This is according to Rebecca Watson, Assistant Secretary of the Interior for Land and Minerals Management, who states that energy companies are responding positively to new incentives offered under the President's Energy Plan, which allow them to tap into pockets of oil and gas in areas of the gulf that otherwise would not be economical to produce. She made this statement on releasing the Minerals Management Service's (MMS) latest energy projections for the Gulf.
The objective of the MMS, a bureau of the Department of the Interior, is to manage the mineral resources of the Gulf of Mexico Outer Continental Shelf (OCS) in an environmentally sound and safe manner.
"For American consumers, this will mean less dependence on unstable sources of imported energy," Watson says. "The Gulf of Mexico delivers more oil and gas to the US market than any single domestic or foreign source, but many older, easier-to-reach fields have passed their peak. Exploration has shown more gas can be produced at deeper depths under existing shallow water infrastructure; and oil can be produced at tremendous depths. To help ensure our future energy security, we need to reward developers for the huge risks they take when they explore in deep-water and deep-shelf areas."
Since 2001, incentive programs for deep-water areas of the gulf have been conducted, and new incentives for other areas have been introduced.
The latest production estimate by MMS is based on a new methodology. In addition to surveying oil and gas companies, MMS analyzed recent deep-water discoveries and projected deep-water reserves.
According to MMS projections, oil production in the Gulf will increase to a record 2 million barrels per day by 2006, compared to the current rate of 1.5 million barrels per day, and could reach 2.25 million barrels a day by 2011. The projected increase in oil production will apparently provide enough additional energy to heat 3.5 million new homes.
"A rise in deep water oil production is fuelling this dramatic increase, and almost 80% of Gulf oil production in 2011 is expected to come from this resource rich region," Watson explains. "We expect our greatest oil production to come from the deep water region of the Gulf; while in the case of natural gas, both the deep-water and the shallow-water deep shelf hold the most promise."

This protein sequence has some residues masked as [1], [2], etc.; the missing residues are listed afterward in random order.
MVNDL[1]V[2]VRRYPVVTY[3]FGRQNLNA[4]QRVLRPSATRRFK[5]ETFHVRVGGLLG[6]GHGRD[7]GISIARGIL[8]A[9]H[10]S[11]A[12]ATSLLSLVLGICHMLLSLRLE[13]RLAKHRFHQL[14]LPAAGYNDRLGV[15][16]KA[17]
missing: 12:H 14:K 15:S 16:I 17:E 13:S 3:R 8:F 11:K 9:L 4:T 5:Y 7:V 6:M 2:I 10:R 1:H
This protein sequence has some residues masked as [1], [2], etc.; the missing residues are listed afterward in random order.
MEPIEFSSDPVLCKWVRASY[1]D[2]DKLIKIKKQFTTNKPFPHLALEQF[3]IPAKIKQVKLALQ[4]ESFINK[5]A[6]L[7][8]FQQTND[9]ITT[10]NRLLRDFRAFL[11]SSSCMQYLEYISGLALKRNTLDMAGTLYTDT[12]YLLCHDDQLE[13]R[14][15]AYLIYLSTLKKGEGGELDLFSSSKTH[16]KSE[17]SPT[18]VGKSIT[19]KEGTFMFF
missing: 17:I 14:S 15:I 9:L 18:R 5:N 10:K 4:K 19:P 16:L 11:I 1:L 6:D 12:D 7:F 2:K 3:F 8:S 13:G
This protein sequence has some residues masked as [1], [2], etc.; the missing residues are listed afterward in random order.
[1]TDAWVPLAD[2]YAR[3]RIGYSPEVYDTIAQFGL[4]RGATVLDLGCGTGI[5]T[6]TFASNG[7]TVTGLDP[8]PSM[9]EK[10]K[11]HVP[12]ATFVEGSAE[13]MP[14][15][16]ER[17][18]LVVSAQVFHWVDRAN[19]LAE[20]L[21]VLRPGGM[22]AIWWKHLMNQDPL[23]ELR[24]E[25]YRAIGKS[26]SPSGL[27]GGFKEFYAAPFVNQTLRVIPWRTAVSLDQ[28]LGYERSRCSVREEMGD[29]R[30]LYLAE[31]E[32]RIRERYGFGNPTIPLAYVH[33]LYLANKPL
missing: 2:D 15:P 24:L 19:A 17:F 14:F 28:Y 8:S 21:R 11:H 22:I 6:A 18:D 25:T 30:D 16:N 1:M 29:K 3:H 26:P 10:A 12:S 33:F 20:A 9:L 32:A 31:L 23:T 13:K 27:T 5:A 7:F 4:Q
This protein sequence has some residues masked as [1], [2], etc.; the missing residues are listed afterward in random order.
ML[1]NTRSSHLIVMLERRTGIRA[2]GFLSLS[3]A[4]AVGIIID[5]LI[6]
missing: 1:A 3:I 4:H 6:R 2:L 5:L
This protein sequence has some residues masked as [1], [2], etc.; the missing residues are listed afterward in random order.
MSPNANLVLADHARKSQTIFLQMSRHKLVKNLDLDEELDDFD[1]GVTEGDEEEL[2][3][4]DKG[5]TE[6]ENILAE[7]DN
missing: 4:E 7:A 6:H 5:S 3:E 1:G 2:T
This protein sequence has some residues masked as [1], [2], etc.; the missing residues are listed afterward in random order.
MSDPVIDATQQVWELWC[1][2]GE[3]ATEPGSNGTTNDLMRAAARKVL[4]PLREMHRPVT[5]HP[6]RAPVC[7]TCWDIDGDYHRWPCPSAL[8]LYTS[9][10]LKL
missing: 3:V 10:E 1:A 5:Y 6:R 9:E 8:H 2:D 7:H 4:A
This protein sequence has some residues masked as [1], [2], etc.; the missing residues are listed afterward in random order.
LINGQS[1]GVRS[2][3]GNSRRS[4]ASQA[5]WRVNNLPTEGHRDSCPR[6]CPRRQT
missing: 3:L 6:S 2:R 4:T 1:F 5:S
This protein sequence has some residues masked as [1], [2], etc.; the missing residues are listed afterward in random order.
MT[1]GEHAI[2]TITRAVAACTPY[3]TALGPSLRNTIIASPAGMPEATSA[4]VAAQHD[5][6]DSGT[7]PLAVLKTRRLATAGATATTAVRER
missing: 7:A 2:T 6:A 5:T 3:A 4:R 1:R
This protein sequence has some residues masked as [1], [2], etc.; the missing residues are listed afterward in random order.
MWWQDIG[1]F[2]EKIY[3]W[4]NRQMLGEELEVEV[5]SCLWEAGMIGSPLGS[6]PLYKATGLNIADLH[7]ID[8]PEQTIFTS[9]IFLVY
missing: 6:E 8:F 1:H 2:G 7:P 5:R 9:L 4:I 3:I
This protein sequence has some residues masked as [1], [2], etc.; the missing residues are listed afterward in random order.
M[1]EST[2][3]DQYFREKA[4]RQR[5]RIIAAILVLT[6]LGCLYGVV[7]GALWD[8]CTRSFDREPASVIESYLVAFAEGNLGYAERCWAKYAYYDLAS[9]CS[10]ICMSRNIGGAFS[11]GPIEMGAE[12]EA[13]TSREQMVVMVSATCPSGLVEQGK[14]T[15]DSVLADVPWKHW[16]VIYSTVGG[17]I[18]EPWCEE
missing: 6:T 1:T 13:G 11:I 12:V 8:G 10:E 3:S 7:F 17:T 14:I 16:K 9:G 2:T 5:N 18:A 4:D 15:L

Chris Oynes, MMS Gulf of Mexico Regional Director, adds that the Gulf is now in its ninth year of sustained expansion of the deep-water frontier. "It appears likely that the region will expand greatly over the next 10 years as more than 100 development projects have begun production and new discoveries that have occurred in the last three years will likely be developed."
Based on information obtained from new exploration activities in the Gulf of Mexico and in the Scotian Basin offshore Canada, MMS estimates that 76 billion barrels of oil and 406.1 trillion cubic feet of natural gas are technically recoverable from federal offshore areas. These estimates represent the potential hydrocarbons of an area that can be produced using current technology, without any consideration to economic feasibility. Current technology includes drilling in water in excess of 3000 meters deep and to depths in excess of 9600 meters. Present methods include subsea completions and tie-backs, extended reach drilling, multi-lateral completions, and floating production systems.
The MMS long-range projection of deep-water projects to be pursued, shows oil production in the Gulf of Mexico will drive the increase in the coming years. After these projects reach their production peaks, MMS believes that the anticipated 2 million barrels of oil per day level can be maintained if operators commit to developing existing discoveries and continue to explore the deep water frontier.
As has been the case in the North Sea, gas production in the Gulf is however expected to show some decline in the short-term as old fields begin to be exhausted and then to show an increase again as new wells in deep-shelf and deep-water areas come into production. Projections show that natural gas production will rebound beginning in 2008 and will reach more than 13 billion cubic feet per day in 2011.
Gulf of Mexico natural gas production is slightly more than 12 billion cubic feet per day. The Minerals Management Service forecasts that total Gulf natural gas production levels will decrease slightly by 2007 to just over 11 billion cubic feet per day.
"Our quality of life and economic security is dependant on a stable and abundant supply of affordable energy," Watson concludes. "By carefully integrating energy and environmental policy we can encourage the production and development of energy sources offshore and on our public lands to help meet those needs while protecting the environment."
This article provided courtesy of EyeForEnergy
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